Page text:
Pension and investment jargon

A little help to explain the financial terms you may come across.

A loan to a company or the government.
Bond funds
Pooled investments in a range of corporate and government bonds. Each have various rates and various maturity rates. Due to the mixture of investments these cannot guarantee a fixed return, but a target return.
Corporate bonds
A loan to a company. These are issued by companies as a way of raising money to invest in their business. They have a nominal value and pay interest each year which is usually at a fixed amount. These are bought on the stock market and their price can go up or down.
Gilts (or gilt-edged stocks)
A loan to the government. These pay a fixed rate of interest twice a year. These are bought on the stock market and their price can go up or down.
Another name for shares in a company.
Investment trusts
A pooled investment. You buy shares in a company which invests in other investments. It has shares and is quoted on the stock exchange.
Individual Savings Account – a tax-efficient way of saving or investing, with limits on how much you can pay in each tax year. For current allowances please select the following link.
Occupational pension
Available through employers, there are two types – money purchase (defined contribution) and salary-related (defined benefit). Money Purchase means that the employee has their ‘own pot’ within the occupational pension fund. What you get when you retire depends upon how much was paid in (by you and your employer), how much the fund has grown and the annuity rate (both at the time you took it out and the time you retire). In Salary-related the size of the pension depends on the final salary and the number of years that contributions have been made. Contributions are held in trust and pooled to invest. The investment is then made to try and achieve growth value. A new type of pension is Career Average Re-valued Earnings pension(CARE). Both employees and employers contribute. Your final pension depends on the length of time served, the career average earnings and the proportion of salary received for each year of service.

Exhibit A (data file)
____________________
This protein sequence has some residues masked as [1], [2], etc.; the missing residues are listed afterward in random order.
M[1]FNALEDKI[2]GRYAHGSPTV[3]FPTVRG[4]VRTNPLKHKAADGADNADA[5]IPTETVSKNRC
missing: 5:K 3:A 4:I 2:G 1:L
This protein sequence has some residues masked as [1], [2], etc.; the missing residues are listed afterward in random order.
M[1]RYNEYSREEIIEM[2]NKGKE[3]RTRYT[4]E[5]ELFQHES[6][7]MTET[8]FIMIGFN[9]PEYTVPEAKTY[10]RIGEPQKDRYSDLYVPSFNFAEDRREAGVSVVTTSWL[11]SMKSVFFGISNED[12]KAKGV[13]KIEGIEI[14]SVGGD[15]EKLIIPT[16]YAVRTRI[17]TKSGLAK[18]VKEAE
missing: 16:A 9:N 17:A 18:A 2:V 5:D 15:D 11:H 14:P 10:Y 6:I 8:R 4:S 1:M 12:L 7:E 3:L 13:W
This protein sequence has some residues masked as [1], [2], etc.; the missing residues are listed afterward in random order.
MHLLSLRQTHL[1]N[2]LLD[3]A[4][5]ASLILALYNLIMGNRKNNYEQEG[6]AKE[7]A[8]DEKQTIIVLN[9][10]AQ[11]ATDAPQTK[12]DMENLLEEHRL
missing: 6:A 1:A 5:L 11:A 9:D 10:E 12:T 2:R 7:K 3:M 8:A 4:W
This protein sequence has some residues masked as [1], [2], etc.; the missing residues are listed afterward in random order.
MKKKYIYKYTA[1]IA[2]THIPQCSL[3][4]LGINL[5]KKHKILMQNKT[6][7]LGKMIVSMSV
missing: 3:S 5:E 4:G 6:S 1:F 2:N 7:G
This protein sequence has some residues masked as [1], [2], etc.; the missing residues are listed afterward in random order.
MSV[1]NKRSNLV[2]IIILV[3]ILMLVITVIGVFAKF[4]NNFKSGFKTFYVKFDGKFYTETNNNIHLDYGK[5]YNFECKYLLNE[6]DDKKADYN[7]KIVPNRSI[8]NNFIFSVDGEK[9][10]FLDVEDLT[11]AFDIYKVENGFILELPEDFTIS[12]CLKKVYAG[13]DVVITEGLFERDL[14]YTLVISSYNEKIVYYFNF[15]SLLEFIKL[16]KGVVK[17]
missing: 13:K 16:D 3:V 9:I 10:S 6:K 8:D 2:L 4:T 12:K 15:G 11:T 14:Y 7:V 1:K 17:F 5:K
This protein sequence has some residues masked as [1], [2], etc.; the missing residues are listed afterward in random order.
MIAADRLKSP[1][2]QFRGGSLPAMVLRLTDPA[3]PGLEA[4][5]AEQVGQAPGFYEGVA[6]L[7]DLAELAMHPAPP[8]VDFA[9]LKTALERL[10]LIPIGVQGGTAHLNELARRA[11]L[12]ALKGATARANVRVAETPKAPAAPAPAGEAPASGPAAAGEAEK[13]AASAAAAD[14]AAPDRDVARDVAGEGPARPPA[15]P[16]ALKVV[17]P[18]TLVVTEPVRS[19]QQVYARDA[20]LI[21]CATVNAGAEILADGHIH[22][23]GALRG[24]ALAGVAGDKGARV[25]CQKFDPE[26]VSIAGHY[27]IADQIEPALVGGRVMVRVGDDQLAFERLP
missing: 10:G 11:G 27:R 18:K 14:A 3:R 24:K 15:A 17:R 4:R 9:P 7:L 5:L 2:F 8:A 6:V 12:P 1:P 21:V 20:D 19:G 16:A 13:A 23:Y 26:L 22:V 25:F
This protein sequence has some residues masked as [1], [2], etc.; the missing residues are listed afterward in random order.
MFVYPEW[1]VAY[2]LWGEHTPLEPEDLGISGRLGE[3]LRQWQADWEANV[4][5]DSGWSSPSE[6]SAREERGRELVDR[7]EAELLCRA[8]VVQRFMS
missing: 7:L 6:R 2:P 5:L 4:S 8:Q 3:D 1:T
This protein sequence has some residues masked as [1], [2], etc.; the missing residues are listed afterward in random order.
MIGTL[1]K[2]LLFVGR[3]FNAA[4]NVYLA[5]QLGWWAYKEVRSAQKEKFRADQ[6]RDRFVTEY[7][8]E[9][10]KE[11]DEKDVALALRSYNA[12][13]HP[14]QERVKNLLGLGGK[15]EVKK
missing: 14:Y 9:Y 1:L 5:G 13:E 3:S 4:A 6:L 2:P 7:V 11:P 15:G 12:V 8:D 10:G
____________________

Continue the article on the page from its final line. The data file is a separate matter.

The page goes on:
An Open-Ended Investment Company, or ICVC, which provides an open-ended investment fund. This is a type of company that invests in other companies. It has the ability to constantly alter its investment criteria and fund size. The shares are listed on the Stock Market and the price of its shares fluctuate according to the assets of the fund.
Personal equity plans are no longer available as all PEPs automatically became stocks and shares ISAs from 6 April 2008.
Personal pension
A pension policy you take out with an insurance company or another financial institution where you pay contributions. Some employers offer them to their employees.
Salary-related pension scheme (final salary or defined benefit)
A type of occupational pension. The amount of pension you will receive is based on your actual pay at or near retirement, or when you left employment.
A share of the stake in a company.
Self-invested personal pension, a government approved scheme allowing an individual to make their own investment decisions from the full range of HM Revenue & Customs (HMRC) approved investments.
Stakeholder pension
A type of personal pension which meets certain standards set by the government. It can be provided by an employer or you can take one out yourself. For further information please select the link below.
State pension
The Department for Work and Pensions (DWP) will pay your basic State Pension based on your National Insurance contribution record. You may also be eligible for the additional State Second Pension which is based on your earnings and National Insurance contributions – see below. For further information please select the link below.
State second pension
The State Second Pension is an additional State pension paid on top of your basic State Pension. This was called SERPS. A self-employed person cannot build up a State Second Pension.
Another term for shares.
Unit trusts
A pooled investment, which is an open-ended investment that becomes bigger when more people invest and smaller when they withdraw money.